e. DEMOLITIONS AND OBSTACLES. To prevent the pursuing enemy columns from approaching close enough to engage even their rear guard elements, the Germans continually employ demolitions and obstacles of all kinds. The thoroughness with which engineer operations have been carried out has increased steadily throughout the war. Culverts and bridges are completely destroyed. Roads and all natural detours are mined, cratered, or blocked by felled trees; in streets and villages, streets are blocked by the wreckage of buildings. Vertical rail obstacles are placed to obstruct main routes; mines often are laid for 30 yards around the edge of the obstacle. Wooden box mines are used to a large extent as demolition charges, and aerial bombs and artillery shells are sometimes similarly employed.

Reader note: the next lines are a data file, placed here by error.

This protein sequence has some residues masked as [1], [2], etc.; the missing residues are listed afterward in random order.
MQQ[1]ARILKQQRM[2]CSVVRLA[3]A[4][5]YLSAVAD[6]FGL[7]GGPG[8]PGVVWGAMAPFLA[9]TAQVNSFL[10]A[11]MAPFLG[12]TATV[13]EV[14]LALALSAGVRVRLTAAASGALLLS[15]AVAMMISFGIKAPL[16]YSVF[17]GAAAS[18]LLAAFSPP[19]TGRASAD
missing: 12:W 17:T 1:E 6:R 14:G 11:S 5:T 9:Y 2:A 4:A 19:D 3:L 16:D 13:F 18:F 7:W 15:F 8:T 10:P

Frequently rear parties are committed to a delaying engagement in order to cover the preparation of demolitions immediately behind them. During static periods in the general withdrawal, when the Germans occupy their line of resistance or phase line, engineer units prepare demolitions in the rear. After the withdrawal, these demolitions are covered by sniper fire, machine guns, and self-propelled weapons as long as possible.